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Carson-Newman head football coach Mike Turner announces retirement

Turner was named head coach in 2016 after the late Ken Sparks' retirement.

JEFFERSON CITY, Tenn. — Carson-Newman head coach Mike Turner announced his retirement on Monday afternoon. 

Turner coached at Carson-Newman for 35 years, working as an offensive line coach, offensive coordinator and even chief fundraiser before taking over as head coach on Nov. 15, 2016, after the retirement of the late Ken Sparks. 

"The verse I read this morning is Isaiah, 26:4. It says, 'Trust in the Lord forever because the Lord is an everlasting rock,'" Turner said to begin his press conference.

An emotional Turner spoke about his many years at Carson-Newman, what the school meant to him and what the players meant to him.

Turner graduated from Carson-Newman in 1973, playing center for the Eagles, helping Carson-Newman reach its first national championship in 1972, where the Eagles finished as the runner-up.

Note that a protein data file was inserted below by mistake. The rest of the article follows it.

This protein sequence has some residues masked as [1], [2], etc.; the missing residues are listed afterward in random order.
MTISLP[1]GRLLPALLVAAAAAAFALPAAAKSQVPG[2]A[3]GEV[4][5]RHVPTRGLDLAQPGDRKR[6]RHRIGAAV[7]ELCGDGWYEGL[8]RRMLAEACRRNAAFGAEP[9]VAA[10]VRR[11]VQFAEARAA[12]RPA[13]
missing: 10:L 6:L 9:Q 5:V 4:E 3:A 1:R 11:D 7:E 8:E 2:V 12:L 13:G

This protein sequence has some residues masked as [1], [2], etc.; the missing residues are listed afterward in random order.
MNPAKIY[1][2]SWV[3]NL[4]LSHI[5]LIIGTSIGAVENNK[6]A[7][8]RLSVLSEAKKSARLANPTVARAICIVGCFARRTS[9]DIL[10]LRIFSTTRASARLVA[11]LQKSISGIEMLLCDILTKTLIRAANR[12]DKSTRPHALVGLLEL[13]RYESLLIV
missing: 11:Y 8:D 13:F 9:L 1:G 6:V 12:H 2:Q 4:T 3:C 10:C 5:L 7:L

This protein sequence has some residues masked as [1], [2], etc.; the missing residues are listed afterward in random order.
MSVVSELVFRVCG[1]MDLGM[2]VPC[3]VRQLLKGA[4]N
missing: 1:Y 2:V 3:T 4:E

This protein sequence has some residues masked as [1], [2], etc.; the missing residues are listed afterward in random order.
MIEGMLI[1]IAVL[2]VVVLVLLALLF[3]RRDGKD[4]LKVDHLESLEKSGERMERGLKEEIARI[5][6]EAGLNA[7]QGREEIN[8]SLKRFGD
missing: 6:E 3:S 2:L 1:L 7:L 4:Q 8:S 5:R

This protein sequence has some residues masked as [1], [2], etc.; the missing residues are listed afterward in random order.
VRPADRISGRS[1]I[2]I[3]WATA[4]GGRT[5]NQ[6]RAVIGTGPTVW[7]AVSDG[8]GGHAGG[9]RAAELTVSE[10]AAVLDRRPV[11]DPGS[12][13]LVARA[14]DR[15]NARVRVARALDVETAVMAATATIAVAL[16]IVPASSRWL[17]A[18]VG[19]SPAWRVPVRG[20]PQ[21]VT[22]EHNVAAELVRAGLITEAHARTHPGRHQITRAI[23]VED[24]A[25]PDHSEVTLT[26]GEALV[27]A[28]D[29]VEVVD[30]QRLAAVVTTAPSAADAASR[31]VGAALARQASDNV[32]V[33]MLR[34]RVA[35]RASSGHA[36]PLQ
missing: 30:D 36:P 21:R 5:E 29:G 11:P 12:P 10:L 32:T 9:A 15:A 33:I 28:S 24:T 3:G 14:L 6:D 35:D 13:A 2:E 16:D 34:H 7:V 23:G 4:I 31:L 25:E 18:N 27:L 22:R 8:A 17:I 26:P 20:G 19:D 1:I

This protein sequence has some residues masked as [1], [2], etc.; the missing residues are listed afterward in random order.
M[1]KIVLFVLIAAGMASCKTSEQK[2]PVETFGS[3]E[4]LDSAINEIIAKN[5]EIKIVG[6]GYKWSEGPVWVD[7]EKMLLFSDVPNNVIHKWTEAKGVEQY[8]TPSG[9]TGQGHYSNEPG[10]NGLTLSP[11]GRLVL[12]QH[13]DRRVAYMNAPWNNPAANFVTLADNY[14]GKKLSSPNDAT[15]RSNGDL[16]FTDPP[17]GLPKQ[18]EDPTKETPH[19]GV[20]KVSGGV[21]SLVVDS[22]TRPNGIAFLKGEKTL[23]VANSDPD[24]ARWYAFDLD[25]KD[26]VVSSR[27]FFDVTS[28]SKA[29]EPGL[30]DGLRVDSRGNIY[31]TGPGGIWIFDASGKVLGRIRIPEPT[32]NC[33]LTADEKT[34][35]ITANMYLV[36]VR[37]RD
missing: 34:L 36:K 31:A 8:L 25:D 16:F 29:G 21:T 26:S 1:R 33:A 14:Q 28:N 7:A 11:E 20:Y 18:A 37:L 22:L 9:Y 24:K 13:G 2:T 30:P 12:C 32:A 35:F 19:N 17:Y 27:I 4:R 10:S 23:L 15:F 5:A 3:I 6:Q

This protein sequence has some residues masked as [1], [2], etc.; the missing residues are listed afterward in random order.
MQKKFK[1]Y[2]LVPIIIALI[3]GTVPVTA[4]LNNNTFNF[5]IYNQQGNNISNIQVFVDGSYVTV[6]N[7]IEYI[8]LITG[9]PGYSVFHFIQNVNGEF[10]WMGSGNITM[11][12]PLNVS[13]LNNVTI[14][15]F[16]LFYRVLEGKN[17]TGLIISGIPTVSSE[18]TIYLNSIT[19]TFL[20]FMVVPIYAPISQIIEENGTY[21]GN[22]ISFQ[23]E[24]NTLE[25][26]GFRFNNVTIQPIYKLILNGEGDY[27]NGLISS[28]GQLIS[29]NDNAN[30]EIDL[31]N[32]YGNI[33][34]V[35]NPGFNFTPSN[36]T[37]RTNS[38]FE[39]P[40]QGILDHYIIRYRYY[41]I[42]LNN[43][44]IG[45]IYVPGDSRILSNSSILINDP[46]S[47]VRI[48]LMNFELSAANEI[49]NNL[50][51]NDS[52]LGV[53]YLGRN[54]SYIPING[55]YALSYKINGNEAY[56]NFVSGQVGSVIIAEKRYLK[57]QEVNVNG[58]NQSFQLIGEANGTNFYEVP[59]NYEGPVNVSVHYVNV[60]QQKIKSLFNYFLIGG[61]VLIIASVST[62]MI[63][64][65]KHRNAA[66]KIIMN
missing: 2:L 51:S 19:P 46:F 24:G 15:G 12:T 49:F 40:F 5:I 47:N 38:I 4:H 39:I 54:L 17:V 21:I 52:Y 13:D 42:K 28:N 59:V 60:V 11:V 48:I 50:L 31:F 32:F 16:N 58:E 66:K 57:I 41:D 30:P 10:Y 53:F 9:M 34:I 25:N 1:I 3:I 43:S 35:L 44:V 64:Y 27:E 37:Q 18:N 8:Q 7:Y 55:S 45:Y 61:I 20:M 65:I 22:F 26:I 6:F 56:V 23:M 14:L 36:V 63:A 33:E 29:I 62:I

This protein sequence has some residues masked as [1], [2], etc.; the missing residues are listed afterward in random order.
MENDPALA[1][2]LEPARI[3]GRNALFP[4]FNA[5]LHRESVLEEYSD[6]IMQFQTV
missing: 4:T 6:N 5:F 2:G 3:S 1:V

As a head coach, Turner led the Eagles to a 24-10 record over three seasons. In his final season, making it to the second round of the playoffs before losing to Lenoir-Rhyne at the end of November. It was the first playoff appearance for Carson-Newman since 2015, the program's first playoff win since 2013.

Carson-Newman will begin a search for a new head coach, looking both internally and externally, said Vice President of Athletics Matt Pope.

"We will be expedient, but we'll not be hasty," Pope said.

As for what kind of coach the program is looking for, Pope made it clear, it has as much to do with what they bring to the table off the field as well as on it.

"A person of integrity, someone who is not unwilling to share their Christ-likeness," Pope said.

As for his advice for the next head coach, whomever it may be, Turner kept it simple.

"It's a privilege to coach at Carson-Newman, it's like kids, we tell them it's a privilege to play here, and I believe in my heart it's a privilege to coach here. And make sure you cherish it, make sure you keep it as a privilege and it doesn't get to be about you, but it gets to be about the honor it is to be a coach here."

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